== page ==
Neon Review: The Killers, House of Blues Las Vegas, 10/20/08

Photo by Torey Mundkowsky

It would be easy to take the cynical, music-critic approach to reviewing last night’s kick-off concert of The Killers’ fall U.S. tour at the House of Blues in Las Vegas. They boys have made themselves somewhat easy fodder, what with their meteoric rise, direction-shifting, critically confusing sophomore album and mixed reception to the first single, “Human,” from the band’s forthcoming Nov. 25 third album, Day & Age.

But the fact is, Las Vegas’ biggest musical export not named Panic at the Disco put on a terrific performance to a sold-out, energetic crowd on Monday, coming out of the gate strongly with a 90-minute set comprised of 18 songs spanning the band’s career. And as usual, The Killers – Brandon Flowers, Ronnie Vannucci, Dave Keuning and Mark Stoermer for those of you not familiar – made their Vegas show a special event.

Opening band Neon Trees kicked things off with a tight set of glammed-up synth rock that can only be described thusly: Duran Duran covering early U2 with Perry Farrell and Maynard James Keenan’s love child on vocals. Seriously. As good as they were, though, the question must be asked: How did this unsigned band get booked as the only supporting act for The Killers on its first two dates? We’re guessing Neon Trees bassist Branden Campbell had something to do with it – the Bonanza High School graduate played in a few local bands years ago with Vannucci (then again, who didn’t?), including an early lineup of Attaboy Skip.

Set list for Oct. 20 show
  • “When You Were Young”
  • “For Reasons Unknown”
  • “Smile Like You Mean It”
  • “Jenny Was a Friend of Mine”
  • “Somebody Told Me”
  • “Losing Touch” (new)
  • “Spaceman” (new)
  • “Sam’s Town”
  • “Read My Mind”
  • “Sweet Talk”
  • “Bones”
  • “Joy Ride” (new)
  • “Change Your Mind”
  • “Mr. Brightside”


  • “Human” (new)
  • “Shadowplay”
  • “Home Means Nevada”
  • “All These Things That I’ve Done”

By the time The Killers took to the HOB stage about 9:30 p.m., the crowd was more than warmed up – these people received the band as if it was bringing water to a desert-stranded party. According to some early arrivers we spoke to, people were lined up outside the venue since the previous night. That’s dedication, though we’re not sure it’s healthy. Either way, from the opening guitar strum of “When You Were Young,” the audience was in full sing-along, jump-along, whatever-along mode. And from the get-go, Flowers – who appears to have shed about 25 pounds from previous public appearances – gave a non-stop, expressive performance, proving that despite his sometimes-weak vocals, he has become a showman par excellence, a long cry from his shy beginnings. He may have worked too hard – the 27-year-old lead singer wasn’t feeling well enough to perform at the Warfield in San Francisco tonight, that show getting postponed to Dec. 12.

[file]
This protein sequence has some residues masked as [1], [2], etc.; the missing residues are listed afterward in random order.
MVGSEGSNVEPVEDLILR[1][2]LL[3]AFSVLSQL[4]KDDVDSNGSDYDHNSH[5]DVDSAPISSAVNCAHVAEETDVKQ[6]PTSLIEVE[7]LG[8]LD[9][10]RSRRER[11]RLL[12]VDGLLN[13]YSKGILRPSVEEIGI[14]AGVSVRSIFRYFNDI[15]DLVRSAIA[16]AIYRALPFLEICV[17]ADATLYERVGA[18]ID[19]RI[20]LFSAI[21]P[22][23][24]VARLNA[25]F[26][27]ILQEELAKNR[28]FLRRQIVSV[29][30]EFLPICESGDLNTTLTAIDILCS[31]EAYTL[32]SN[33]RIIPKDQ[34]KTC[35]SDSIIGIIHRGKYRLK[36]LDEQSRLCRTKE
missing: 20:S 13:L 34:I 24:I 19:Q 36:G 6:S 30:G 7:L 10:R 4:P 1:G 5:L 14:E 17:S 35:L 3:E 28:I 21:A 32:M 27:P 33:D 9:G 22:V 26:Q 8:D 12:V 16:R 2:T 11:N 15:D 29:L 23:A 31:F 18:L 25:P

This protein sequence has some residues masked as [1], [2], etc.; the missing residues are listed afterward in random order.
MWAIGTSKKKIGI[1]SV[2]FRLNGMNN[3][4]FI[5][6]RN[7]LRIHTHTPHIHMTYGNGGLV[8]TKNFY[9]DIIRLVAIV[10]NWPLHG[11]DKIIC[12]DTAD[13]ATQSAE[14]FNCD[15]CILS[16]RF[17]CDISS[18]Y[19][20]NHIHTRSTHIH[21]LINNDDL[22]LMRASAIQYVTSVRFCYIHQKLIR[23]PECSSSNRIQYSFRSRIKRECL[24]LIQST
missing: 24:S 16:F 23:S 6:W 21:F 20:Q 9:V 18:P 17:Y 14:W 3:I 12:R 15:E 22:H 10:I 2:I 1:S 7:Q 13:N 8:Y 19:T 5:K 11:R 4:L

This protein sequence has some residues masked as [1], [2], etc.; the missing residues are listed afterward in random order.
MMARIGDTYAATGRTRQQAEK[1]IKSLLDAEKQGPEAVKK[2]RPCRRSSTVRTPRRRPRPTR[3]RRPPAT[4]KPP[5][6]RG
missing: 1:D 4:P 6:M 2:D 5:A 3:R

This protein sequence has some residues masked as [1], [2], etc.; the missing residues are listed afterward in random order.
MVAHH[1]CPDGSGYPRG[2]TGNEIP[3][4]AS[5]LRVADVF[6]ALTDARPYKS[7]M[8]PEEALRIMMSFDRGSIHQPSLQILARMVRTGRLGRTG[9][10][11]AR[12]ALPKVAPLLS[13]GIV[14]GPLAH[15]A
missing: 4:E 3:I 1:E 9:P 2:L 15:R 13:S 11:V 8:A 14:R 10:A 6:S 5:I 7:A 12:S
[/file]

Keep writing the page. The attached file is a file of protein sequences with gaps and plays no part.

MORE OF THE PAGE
Augmented by 23-year-old Ray Suen on guitar, keyboards and violin, the band tore through fan favorites such as “Smile Like You Mean It,” “Somebody Told Me,” “Read My Mind,” “Bones” and “Mr. Brightside.” Local musician Tommy Marth joined the band for a few numbers on saxophone and background vocals, including the new song “Losing Touch,” a ‘70s throwback that sounds something like Bruce Springsteen teaming up with Bob Seger to perform a Jeff Lynne composition.

After a short break following a 14-song set, the band returned for an encore that included “Human” (which, admittedly, sounds much better live than on disc), Joy Division’s “Shadowplay” and the iconic closing number, “All These Things That I’ve Done.” Flowers paid tribute to his home state by singing “Home Means Nevada,” the state song that every elementary schooler learns by rote in the Silver State. It was a touching moment, even when the singer flubbed mid-song and started over.

Between the local loyalty, earnest showmanship and crowd-pleasing tunes, the band can be forgiven its questionable new songs (we didn’t even mention the all-out disco tune, complete with congas, did we?) and sometime-reliance on the crowd to do Flowers’ job. Love them or hate them, The Killers deliver when most needed, and people keep on loving them for it.

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